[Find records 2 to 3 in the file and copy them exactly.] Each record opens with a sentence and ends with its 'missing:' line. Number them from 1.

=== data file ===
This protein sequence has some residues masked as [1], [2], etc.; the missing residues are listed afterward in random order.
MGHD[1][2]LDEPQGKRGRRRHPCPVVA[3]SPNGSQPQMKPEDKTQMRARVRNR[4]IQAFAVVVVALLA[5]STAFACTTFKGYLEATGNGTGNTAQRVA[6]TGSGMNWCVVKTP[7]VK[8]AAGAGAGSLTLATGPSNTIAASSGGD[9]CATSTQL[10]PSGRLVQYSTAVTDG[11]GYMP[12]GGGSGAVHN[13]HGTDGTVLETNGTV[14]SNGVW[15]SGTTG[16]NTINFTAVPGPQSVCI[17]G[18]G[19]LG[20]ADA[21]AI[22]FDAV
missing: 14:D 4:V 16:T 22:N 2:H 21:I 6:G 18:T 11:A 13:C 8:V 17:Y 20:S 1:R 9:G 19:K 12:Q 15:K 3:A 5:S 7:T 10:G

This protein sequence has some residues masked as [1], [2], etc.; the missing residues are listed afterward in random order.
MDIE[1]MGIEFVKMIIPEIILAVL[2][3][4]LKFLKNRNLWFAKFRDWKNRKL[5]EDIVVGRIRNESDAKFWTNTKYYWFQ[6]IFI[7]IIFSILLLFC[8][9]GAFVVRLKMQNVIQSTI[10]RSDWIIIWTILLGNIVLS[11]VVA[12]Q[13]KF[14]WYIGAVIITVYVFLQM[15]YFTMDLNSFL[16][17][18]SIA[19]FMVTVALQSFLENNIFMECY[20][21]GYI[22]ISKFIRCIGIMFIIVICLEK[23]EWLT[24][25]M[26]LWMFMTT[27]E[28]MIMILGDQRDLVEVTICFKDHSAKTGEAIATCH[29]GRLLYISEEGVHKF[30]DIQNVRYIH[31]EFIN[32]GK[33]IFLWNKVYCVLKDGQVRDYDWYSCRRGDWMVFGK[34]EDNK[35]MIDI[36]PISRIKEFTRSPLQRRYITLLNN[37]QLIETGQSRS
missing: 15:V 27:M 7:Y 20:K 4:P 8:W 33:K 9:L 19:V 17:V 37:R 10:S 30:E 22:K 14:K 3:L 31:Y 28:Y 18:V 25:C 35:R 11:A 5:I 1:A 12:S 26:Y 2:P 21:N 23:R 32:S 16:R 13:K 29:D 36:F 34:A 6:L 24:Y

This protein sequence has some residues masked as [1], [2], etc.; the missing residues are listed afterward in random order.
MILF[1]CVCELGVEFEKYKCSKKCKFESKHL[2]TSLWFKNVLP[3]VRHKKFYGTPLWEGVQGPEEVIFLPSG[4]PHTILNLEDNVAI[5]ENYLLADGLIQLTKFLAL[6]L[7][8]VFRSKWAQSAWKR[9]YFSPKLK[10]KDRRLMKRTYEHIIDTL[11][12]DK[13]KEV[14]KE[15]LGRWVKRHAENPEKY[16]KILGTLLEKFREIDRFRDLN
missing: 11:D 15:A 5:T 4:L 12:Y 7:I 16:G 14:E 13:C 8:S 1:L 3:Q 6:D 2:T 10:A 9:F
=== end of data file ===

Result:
This protein sequence has some residues masked as [1], [2], etc.; the missing residues are listed afterward in random order.
MDIE[1]MGIEFVKMIIPEIILAVL[2][3][4]LKFLKNRNLWFAKFRDWKNRKL[5]EDIVVGRIRNESDAKFWTNTKYYWFQ[6]IFI[7]IIFSILLLFC[8][9]GAFVVRLKMQNVIQSTI[10]RSDWIIIWTILLGNIVLS[11]VVA[12]Q[13]KF[14]WYIGAVIITVYVFLQM[15]YFTMDLNSFL[16][17][18]SIA[19]FMVTVALQSFLENNIFMECY[20][21]GYI[22]ISKFIRCIGIMFIIVICLEK[23]EWLT[24][25]M[26]LWMFMTT[27]E[28]MIMILGDQRDLVEVTICFKDHSAKTGEAIATCH[29]GRLLYISEEGVHKF[30]DIQNVRYIH[31]EFIN[32]GK[33]IFLWNKVYCVLKDGQVRDYDWYSCRRGDWMVFGK[34]EDNK[35]MIDI[36]PISRIKEFTRSPLQRRYITLLNN[37]QLIETGQSRS
missing: 15:V 27:M 7:Y 20:K 4:P 8:W 33:K 9:L 19:V 17:V 37:R 10:S 30:E 22:K 14:K 3:L 31:Y 28:Y 18:V 25:C 35:R 11:A 5:I 1:A 12:S 26:Y 2:P 21:N 23:R 32:S 16:R 13:K 29:D 36:F 34:A 6:L 24:Y

This protein sequence has some residues masked as [1], [2], etc.; the missing residues are listed afterward in random order.
MILF[1]CVCELGVEFEKYKCSKKCKFESKHL[2]TSLWFKNVLP[3]VRHKKFYGTPLWEGVQGPEEVIFLPSG[4]PHTILNLEDNVAI[5]ENYLLADGLIQLTKFLAL[6]L[7][8]VFRSKWAQSAWKR[9]YFSPKLK[10]KDRRLMKRTYEHIIDTL[11][12]DK[13]KEV[14]KE[15]LGRWVKRHAENPEKY[16]KILGTLLEKFREIDRFRDLN
missing: 11:D 15:A 5:T 4:L 12:Y 7:I 16:G 14:E 13:C 8:S 1:L 3:Q 6:D 2:T 10:A 9:F